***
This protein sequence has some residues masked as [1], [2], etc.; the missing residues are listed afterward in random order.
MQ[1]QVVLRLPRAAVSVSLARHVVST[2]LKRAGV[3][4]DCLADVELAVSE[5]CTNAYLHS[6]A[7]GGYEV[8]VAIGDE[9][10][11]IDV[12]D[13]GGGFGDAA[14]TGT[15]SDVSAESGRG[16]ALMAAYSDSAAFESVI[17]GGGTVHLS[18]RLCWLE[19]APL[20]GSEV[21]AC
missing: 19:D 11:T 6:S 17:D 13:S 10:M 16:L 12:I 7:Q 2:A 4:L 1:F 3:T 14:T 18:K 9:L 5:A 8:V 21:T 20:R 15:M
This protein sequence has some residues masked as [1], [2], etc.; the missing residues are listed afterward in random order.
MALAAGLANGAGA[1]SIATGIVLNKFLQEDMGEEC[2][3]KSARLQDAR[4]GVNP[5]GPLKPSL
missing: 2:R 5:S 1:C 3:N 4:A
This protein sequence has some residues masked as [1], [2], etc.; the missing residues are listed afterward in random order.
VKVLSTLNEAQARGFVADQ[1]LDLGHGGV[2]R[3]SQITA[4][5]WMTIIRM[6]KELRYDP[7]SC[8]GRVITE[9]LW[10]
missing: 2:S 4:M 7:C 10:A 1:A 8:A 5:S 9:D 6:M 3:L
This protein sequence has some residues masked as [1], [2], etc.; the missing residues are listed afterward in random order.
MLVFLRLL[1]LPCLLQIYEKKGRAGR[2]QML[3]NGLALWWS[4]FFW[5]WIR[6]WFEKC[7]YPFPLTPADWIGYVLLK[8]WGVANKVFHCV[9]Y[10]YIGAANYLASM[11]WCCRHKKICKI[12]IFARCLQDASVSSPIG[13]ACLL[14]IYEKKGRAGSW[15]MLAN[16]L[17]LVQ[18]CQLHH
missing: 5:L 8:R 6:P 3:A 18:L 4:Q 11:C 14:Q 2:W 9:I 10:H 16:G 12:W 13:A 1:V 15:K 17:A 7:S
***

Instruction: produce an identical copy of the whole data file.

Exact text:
This protein sequence has some residues masked as [1], [2], etc.; the missing residues are listed afterward in random order.
MQ[1]QVVLRLPRAAVSVSLARHVVST[2]LKRAGV[3][4]DCLADVELAVSE[5]CTNAYLHS[6]A[7]GGYEV[8]VAIGDE[9][10][11]IDV[12]D[13]GGGFGDAA[14]TGT[15]SDVSAESGRG[16]ALMAAYSDSAAFESVI[17]GGGTVHLS[18]RLCWLE[19]APL[20]GSEV[21]AC
missing: 19:D 11:T 6:S 17:D 13:S 10:M 16:L 12:I 7:Q 2:A 4:L 1:F 3:T 14:T 18:K 9:L 5:A 8:V 21:T 20:R 15:M
This protein sequence has some residues masked as [1], [2], etc.; the missing residues are listed afterward in random order.
MALAAGLANGAGA[1]SIATGIVLNKFLQEDMGEEC[2][3]KSARLQDAR[4]GVNP[5]GPLKPSL
missing: 2:R 5:S 1:C 3:N 4:A
This protein sequence has some residues masked as [1], [2], etc.; the missing residues are listed afterward in random order.
VKVLSTLNEAQARGFVADQ[1]LDLGHGGV[2]R[3]SQITA[4][5]WMTIIRM[6]KELRYDP[7]SC[8]GRVITE[9]LW[10]
missing: 2:S 4:M 7:C 10:A 1:A 8:A 5:S 9:D 6:M 3:L
This protein sequence has some residues masked as [1], [2], etc.; the missing residues are listed afterward in random order.
MLVFLRLL[1]LPCLLQIYEKKGRAGR[2]QML[3]NGLALWWS[4]FFW[5]WIR[6]WFEKC[7]YPFPLTPADWIGYVLLK[8]WGVANKVFHCV[9]Y[10]YIGAANYLASM[11]WCCRHKKICKI[12]IFARCLQDASVSSPIG[13]ACLL[14]IYEKKGRAGSW[15]MLAN[16]L[17]LVQ[18]CQLHH
missing: 5:L 8:R 6:P 3:A 18:L 4:Q 11:C 14:Q 2:W 9:I 10:H 16:G 12:W 13:A 1:V 15:K 17:A 7:S